Suppose that we consider a pseudo-distance in $\mathbb{R}^n$ (so we admit that different points can have zero distance between them) that comes from a dot product. It is known that these distances always are determined by a positive semidefinite matrix $M$, so that $d_M(x,y)^2 = (x-y)^TM(x-y)$, for $x,y \in \mathbb{R}^n$.

It is also known, because of Cholesky factorization, that $M$ can be decomposed in the form $L^TL$, where $L$ is a linear map, so that $d_M(x,y)^2 = \|L(x-y)\|^2$, where $\|\cdot\|$ denotes the euclidean norm. And also, from $L$ we can obtain the matrix $M$ which produces the same distance. So we can also represent every distance in terms of a linear application $L$, and in this case we denote the distance by $d^L(x,y)$.

Suppose now that we fix $x,y \in \mathbb{R}^n$ and consider the functions $L \mapsto d^L(x,y)^2$ and $M \mapsto d_M(x,y)^2$. Both functions have the same image, but what can we say about the convexity of each one? Furthermore, some articles about machine learning consider functions in $L$ or $M$ that are sums of distances in different pairs of points, and they assure that the function in $M$ is convex, but the function in $L$ is not. How can this be shown in general problems in this form? Thanks in advance.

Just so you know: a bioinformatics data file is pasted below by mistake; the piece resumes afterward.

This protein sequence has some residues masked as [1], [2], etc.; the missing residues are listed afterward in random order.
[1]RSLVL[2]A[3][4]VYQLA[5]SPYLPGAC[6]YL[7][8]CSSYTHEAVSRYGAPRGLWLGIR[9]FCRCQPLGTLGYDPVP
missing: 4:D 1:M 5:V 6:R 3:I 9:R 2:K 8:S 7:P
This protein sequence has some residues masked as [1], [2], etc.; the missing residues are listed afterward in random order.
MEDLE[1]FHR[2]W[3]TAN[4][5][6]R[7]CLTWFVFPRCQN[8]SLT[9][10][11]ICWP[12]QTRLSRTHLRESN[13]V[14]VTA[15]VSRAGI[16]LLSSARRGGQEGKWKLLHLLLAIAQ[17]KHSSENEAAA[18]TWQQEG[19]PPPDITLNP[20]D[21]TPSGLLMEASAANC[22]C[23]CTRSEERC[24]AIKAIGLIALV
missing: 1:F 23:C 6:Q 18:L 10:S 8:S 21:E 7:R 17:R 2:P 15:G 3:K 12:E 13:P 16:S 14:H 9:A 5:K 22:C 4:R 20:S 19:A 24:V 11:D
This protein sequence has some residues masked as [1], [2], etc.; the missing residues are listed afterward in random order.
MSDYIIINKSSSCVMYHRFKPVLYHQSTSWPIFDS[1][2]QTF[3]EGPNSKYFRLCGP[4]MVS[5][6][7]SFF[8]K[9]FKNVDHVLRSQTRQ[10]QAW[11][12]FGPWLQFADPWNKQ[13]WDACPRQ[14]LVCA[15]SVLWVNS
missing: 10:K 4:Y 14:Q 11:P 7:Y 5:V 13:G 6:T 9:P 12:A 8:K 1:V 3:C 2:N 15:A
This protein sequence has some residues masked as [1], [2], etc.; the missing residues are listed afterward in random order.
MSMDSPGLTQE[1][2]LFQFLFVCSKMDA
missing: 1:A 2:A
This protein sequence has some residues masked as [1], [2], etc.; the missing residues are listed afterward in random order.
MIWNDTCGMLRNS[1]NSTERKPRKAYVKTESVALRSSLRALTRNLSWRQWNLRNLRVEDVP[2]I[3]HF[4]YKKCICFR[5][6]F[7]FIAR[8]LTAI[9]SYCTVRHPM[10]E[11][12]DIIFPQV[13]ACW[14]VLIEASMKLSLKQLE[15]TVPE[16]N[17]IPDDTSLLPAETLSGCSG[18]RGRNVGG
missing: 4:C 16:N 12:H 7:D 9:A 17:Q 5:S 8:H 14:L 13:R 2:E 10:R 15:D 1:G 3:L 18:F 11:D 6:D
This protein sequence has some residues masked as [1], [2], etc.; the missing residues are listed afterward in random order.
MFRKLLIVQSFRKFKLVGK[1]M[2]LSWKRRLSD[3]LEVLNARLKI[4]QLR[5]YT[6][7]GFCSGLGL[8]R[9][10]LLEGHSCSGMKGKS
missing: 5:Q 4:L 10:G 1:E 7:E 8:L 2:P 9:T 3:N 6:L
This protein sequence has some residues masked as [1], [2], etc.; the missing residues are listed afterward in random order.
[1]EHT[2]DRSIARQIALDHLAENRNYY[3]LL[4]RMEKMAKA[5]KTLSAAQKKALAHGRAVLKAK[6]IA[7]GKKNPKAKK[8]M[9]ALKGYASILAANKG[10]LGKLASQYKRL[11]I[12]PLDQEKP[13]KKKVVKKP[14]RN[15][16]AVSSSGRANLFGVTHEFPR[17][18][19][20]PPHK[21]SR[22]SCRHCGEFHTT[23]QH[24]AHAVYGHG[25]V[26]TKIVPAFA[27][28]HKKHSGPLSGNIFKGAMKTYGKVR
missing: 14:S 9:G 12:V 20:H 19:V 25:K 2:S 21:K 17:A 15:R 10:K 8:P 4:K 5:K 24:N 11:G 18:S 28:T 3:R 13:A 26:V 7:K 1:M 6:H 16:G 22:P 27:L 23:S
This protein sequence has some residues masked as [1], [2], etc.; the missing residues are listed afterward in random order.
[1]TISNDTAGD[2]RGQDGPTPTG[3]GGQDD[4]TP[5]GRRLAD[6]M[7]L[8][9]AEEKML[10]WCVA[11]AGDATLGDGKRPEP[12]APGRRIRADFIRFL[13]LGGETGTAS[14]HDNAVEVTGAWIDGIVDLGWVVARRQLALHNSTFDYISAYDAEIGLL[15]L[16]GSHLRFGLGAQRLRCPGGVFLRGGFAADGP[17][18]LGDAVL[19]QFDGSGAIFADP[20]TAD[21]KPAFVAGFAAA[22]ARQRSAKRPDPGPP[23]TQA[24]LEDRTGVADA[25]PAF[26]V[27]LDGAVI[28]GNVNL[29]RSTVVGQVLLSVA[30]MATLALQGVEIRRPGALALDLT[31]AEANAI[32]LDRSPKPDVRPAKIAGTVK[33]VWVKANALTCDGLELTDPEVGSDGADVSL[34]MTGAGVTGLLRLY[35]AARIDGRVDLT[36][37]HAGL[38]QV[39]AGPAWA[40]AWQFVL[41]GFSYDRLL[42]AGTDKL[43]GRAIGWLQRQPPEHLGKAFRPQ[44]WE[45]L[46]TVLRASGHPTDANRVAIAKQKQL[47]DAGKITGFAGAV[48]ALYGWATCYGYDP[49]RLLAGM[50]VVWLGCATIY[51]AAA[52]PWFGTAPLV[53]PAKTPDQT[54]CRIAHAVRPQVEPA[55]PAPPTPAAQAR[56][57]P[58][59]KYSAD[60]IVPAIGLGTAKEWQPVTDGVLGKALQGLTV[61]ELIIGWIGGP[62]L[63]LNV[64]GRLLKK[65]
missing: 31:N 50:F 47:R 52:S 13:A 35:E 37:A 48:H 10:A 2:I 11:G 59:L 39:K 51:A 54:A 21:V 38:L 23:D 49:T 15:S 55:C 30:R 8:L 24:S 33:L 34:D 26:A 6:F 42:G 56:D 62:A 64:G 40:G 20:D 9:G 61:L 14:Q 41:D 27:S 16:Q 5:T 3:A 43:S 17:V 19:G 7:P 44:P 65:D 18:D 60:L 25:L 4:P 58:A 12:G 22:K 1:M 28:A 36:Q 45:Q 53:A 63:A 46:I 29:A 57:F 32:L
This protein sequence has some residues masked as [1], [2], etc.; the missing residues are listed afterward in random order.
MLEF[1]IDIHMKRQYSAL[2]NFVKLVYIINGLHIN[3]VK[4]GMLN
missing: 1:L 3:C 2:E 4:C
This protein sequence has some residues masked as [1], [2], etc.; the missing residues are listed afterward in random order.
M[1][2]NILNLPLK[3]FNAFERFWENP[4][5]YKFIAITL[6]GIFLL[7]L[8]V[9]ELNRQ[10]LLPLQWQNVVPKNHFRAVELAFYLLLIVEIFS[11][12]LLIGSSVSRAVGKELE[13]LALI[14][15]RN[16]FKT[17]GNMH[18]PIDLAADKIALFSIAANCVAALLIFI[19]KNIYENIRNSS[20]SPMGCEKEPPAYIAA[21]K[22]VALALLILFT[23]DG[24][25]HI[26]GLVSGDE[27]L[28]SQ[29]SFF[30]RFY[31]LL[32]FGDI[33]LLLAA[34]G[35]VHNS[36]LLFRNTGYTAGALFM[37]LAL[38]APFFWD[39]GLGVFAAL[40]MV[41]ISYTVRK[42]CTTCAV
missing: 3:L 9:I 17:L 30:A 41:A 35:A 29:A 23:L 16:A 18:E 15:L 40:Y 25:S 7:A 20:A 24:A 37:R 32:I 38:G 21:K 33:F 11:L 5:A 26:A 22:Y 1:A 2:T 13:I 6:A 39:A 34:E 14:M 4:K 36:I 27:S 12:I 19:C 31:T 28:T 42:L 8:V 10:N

Edit: About the last question asked, can someone show me examples of functions that depend of a distance and that are convex in $M$ but not in $L$?

  • $\begingroup$ The epigraph of the $M$-function is given by a constraint linear in the entries of $M$. The epigraph of the $L$-function is given by a second-order cone constraint in the entries of $L$. Hence both are convex. $\endgroup$ – Michal Adamaszek May 17 '18 at 9:25

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